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Content loaded within last 14 days Participatory filmmaking in voluntary sector research: innovative or problematic?

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This paper draws both on the authors’ experiences of making a participatory film exploring collective leadership in diverse communities, and on a world cafĂ© style workshop at the 2018 Voluntary Sector and Volunteering Research Conference organised by the National Council for Voluntary Organisations and the Voluntary Sector Studies Network. The intention is to provoke dialogue about the opportunities and challenges of participatory filmmaking as a research method, and whether it is an appropriate methodological approach for voluntary sector research, with the potential to advance thinking on about and the use of mixed-media methods.
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Keywords: asylum seeker; co-production; filmmaking; research methods; voluntary sector

Document Type: Research Article

Affiliations: 1: Institute for Voluntary Action Research, UK 2: University of Wolverhampton, UK

Publication date: November, 2019

This article was made available online on August 29, 2019 as a Fast Track article with title: "Participatory filmmaking in voluntary sector research: innovative or problematic?".

More about this publication?
  • Voluntary Sector Review publishes high-quality, peer-reviewed, accessible papers on third sector research, policy and practice. It is an invaluable cutting-edge resource for all those researching or working in the fast-growing voluntary, community and wider third sectors.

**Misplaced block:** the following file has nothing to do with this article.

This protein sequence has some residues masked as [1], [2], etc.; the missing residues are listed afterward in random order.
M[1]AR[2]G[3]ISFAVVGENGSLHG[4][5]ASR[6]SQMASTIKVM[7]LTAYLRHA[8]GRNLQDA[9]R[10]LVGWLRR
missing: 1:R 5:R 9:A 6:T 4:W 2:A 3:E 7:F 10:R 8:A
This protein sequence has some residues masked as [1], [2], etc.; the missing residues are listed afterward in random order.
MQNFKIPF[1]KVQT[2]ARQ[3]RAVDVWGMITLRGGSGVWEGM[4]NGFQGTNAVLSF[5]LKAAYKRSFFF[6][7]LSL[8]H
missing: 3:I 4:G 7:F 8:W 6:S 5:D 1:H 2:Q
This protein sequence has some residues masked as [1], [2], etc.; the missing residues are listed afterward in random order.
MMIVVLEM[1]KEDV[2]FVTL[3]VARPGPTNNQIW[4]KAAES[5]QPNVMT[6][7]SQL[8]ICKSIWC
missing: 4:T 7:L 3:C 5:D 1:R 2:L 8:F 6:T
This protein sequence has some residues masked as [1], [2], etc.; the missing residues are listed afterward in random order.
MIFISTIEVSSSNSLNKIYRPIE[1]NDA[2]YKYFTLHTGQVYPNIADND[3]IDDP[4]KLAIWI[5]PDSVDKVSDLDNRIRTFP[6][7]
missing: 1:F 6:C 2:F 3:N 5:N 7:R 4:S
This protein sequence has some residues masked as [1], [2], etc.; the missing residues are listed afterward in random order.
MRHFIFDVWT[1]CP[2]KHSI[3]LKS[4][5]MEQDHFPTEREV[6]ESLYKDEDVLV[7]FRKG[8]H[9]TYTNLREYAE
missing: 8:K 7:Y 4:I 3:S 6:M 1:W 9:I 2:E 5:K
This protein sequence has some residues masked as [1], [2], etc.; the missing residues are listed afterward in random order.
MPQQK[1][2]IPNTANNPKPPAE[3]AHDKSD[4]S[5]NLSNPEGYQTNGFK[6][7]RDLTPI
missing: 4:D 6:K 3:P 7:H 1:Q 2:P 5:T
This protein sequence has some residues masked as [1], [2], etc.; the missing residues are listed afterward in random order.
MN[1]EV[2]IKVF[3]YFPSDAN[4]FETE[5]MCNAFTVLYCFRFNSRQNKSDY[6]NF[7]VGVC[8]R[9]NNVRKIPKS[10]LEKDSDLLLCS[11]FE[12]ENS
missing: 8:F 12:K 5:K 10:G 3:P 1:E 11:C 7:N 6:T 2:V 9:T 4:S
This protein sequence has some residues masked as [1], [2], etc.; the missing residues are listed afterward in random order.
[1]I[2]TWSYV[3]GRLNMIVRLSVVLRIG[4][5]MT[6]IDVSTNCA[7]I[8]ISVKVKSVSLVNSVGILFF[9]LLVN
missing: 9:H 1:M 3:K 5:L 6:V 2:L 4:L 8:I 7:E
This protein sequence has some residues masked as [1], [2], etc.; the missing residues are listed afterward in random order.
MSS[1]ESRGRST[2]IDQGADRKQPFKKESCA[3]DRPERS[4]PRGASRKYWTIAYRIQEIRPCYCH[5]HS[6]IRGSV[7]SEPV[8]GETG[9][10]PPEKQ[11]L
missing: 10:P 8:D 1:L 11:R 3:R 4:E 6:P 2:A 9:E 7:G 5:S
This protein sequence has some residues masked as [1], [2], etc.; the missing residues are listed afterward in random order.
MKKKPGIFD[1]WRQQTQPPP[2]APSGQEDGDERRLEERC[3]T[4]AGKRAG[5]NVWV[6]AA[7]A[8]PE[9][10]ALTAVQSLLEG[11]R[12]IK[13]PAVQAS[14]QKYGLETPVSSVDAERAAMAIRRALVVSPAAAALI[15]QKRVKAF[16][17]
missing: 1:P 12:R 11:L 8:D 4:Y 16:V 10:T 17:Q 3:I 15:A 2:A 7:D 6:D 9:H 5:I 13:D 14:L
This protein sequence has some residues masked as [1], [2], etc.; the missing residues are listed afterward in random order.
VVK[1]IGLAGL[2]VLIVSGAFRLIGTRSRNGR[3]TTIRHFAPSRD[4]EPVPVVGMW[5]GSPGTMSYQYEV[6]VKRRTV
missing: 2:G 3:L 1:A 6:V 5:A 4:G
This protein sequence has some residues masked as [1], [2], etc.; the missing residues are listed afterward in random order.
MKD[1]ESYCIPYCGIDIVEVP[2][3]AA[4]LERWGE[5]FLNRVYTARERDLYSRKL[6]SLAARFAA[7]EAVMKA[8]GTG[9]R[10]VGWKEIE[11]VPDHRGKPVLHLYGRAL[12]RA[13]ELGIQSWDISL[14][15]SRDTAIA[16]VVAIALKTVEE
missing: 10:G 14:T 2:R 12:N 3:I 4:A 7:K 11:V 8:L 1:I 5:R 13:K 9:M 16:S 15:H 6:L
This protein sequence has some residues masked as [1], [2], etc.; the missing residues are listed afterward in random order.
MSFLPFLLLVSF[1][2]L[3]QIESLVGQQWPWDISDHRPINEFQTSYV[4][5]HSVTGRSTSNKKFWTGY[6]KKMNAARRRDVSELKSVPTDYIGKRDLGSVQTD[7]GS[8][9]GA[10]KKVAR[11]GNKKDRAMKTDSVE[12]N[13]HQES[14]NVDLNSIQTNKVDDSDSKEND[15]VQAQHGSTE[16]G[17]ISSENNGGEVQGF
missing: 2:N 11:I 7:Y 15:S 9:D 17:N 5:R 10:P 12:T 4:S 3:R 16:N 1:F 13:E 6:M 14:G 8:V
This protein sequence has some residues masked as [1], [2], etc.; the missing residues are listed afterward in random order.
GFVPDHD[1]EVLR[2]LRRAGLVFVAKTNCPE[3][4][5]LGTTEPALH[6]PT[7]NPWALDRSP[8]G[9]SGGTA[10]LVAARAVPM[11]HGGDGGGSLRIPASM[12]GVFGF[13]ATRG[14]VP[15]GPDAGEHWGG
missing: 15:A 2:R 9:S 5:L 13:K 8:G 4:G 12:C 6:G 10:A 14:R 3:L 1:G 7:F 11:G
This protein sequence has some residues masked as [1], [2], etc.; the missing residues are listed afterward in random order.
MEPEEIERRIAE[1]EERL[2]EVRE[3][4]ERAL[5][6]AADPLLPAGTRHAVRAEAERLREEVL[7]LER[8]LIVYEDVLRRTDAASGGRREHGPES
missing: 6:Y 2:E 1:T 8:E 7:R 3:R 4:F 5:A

The journal covers the full range of issues relevant to voluntary sector studies, including: definitional and theoretical debates; management and organisational development; financial and human resources; philanthropy; volunteering and employment; regulation and charity law; service delivery; civic engagement; industry and sub-sector dimensions; relations with other sectors; social enterprise; evaluation and impact. Voluntary Sector Review covers voluntary sector studies from a variety of disciplines, including sociology, social policy, politics, psychology, economics, business studies, social anthropology, philosophy and ethics. The journal includes work from the UK and Europe, and beyond, where cross-national comparisons are illuminating. With dedicated expert policy and practice sections, Voluntary Sector Review also provides an essential forum for the exchange of ideas and new thinking.

    Rigorous and stimulating, Voluntary Sector Review is an indispensable tool for everyone who values empirically-grounded, theoretically-informed and policy-relevant reviews of the future direction of the voluntary sector.

    Editors: Nick Acheson (Trinity College, University of Dublin, Ireland), Bernard Harris (University of Strathclyde, UK), Rob Macmillan, (University of Birmingham, UK)

    The journal is published in association with the Voluntary Sector Studies Network (VSSN) and a print copy of the journal is a membership benefit.

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